Despite the rosy rhetoric, Chávez was surrounding himself with hardened Marxists and other collectivist figures that were hell-bent on subverting Venezuela’s already fragile political order. Little did the disillusioned voters that cast a ballot for Chávez know what they were about to get themselves into.
Chavismo: Interventionism on Steroids
While Chávez may have been correct in pointing out the corruption of the old Punto Fijo order, he would ironically continue many of its failed policies throughout his regime, amplifying their disastrous effects and implementing them in a tyrannical fashion.
Currency controls, expropriations, price controls, and the use of the state-owned oil company, PDVSA, to finance lavish social spending programs were fixtures of Hugo Chávez’s socialist economic policy.
In addition, Venezuelan political institutions were completely eviscerated, media outlets were suppressed, and political activists were subject to numerous human rights violations under Chávez’s heavy-handed rule.
Chávez had the luxury of high oil prices from 2003 to 2010 to finance his socialist schemes and channel the petroleum rents to consolidate political support in the short term. But once oil prices plummeted, the laws of economics reared their ugly head and the system began to unravel in no time.
Even with Chávez’s death in 2013, his brand of tyrannical socialism has continued unabated under the rule of his successor, Nicolás Maduro.
The Venezuela that stands before us is a failed state. In an atavistic sense, Venezuela has returned to its 19th century state as an increasingly fragmented, political backwater.
Time will tell if the Venezuelan nation will continue to exist as a cohesive whole, or if certain sectors of Venezuelan society decide to blaze their own trail and start to break up the country.

Lessons Learned
If Venezuelans want to restore Venezuela to its once prosperous state, they must look back and understand the genesis of Venezuela’s current crisis.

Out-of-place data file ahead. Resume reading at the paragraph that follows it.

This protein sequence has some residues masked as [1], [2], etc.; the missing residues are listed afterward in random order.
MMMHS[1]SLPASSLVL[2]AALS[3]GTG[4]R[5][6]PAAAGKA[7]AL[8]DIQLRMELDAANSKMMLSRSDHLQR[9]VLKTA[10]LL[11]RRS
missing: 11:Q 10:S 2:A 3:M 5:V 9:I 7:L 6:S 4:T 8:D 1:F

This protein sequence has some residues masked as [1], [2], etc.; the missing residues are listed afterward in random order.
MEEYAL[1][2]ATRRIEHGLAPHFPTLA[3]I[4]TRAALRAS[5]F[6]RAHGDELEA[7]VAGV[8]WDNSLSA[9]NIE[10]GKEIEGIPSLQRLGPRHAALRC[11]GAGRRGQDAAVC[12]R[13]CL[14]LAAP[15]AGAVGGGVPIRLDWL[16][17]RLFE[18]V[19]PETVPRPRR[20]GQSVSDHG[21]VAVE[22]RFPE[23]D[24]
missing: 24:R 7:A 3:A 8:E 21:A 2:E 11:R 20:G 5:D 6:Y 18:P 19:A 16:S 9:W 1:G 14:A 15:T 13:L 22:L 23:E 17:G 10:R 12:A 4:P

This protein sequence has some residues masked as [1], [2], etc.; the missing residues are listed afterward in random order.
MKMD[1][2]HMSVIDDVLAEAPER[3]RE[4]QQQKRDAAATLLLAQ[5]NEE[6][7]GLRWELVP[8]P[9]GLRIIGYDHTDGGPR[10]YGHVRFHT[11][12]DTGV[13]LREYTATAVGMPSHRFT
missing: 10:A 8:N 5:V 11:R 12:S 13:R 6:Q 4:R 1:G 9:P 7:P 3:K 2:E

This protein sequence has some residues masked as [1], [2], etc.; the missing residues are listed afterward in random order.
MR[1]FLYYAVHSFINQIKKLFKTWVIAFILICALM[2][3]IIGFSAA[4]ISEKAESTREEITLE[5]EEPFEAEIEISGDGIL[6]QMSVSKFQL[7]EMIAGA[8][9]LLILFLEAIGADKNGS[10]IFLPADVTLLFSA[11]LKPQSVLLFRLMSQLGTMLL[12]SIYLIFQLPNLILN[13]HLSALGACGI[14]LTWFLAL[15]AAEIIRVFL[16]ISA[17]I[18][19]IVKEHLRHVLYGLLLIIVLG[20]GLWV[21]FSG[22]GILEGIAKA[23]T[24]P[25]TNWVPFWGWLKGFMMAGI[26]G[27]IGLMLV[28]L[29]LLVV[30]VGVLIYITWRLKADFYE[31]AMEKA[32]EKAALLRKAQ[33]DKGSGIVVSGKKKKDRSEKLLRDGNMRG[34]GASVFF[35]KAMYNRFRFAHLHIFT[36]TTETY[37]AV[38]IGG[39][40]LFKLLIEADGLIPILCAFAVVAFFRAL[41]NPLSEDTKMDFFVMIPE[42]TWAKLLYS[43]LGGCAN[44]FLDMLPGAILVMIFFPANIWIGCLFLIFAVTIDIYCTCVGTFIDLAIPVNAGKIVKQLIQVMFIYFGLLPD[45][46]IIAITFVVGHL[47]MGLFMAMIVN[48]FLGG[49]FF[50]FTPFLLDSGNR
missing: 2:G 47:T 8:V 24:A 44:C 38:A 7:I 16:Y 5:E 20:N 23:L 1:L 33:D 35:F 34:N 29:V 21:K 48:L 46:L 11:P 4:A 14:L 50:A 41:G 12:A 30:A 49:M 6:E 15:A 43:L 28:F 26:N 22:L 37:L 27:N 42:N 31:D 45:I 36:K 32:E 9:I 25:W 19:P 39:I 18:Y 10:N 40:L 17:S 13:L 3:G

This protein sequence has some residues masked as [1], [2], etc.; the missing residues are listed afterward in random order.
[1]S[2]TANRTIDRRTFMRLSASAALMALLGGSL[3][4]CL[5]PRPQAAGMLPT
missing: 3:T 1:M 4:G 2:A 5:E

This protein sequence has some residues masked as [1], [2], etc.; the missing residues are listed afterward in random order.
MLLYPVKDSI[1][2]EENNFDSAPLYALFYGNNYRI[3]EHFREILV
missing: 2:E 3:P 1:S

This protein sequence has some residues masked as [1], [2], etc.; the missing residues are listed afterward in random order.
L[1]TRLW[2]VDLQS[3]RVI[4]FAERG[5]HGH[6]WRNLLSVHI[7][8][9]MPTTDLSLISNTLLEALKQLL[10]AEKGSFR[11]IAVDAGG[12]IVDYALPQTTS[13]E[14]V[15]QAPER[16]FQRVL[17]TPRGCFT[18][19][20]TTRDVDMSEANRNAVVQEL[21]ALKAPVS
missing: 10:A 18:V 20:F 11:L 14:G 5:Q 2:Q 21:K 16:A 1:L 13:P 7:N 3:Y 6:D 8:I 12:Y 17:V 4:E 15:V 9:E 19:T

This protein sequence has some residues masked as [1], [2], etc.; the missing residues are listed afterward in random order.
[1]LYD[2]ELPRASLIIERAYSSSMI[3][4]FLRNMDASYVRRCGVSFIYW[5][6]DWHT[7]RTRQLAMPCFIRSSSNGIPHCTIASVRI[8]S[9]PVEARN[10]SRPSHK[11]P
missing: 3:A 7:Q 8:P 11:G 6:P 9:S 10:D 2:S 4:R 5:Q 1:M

It is myopic to pit the blame solely on demagogues and believe that things will be perfectly fine once the “right people” are put in charge. Political events like the rise of Hugo Chávez do not occur in a vacuum. Astute observers of political economy must analyze the overarching institutions and policies that create the type of political environment that enables authoritarians like Hugo Chávez to come into power.
The Venezuelan case serves as a strong warning to many a European country with crumbling welfare states and growing social discontent. Sooner or later, unsustainable transfer systems are bound to collapse and social disorder ensues.
Left unchecked, socialism only creates a vicious cycle of interventionism that leads to more chaos and misery. To reach the light at the end of the tunnel, Venezuela must completely abandon socialism and embrace the capitalist path to prosperity.

quarta-feira, 10 de setembro de 2014

Venezuela: solo malas noticias (InfoLatam)


Das três matérias que se pode ler sobre a Venezuela, no informe diário (10/09/2014) de InfoLatam, todas elas são negativas.
O que se pode fazer?
A realidade do país é muito triste, trágica mesmo, e não se pode fazer muito coisa, pois o Estado mafioso ali implantado dispõe de muitos recursos e de todo o apoio dos companheiros no continente, a começar dos cubanos (de inteligência, de espionagem, de dominação), da Unasul (uma entidade que já nasceu falida) e dos seus outros companheiros espalhados aqui e ali.
Justamente, a principal matéria trata desse Estado mafioso já plenamente vigente.
No Brasil temos uma associação mafiosa tentado fazer o mesmo, e só não faz porque (ainda) não pode, não porque não queira.
Paulo Roberto de Almeida

El legado de Chávez

El Universal, 10/09/2014

Por Maria Teresa Romero
 
(El Universal. Venezuela)-. “Todo mandatario pasa por la evaluación popular. Ninguno escapa al escrutinio histórico; más aún si el líder fallece y si se trata de uno que ha fungido de héroe político, militar, religioso o ideológico. Aunque no siempre la historia sobre una persona o hecho que sobresale entre otros -para bien o para mal- dice la verdad, casi siempre termina por imponerse la historia que más se acerca a la verdad.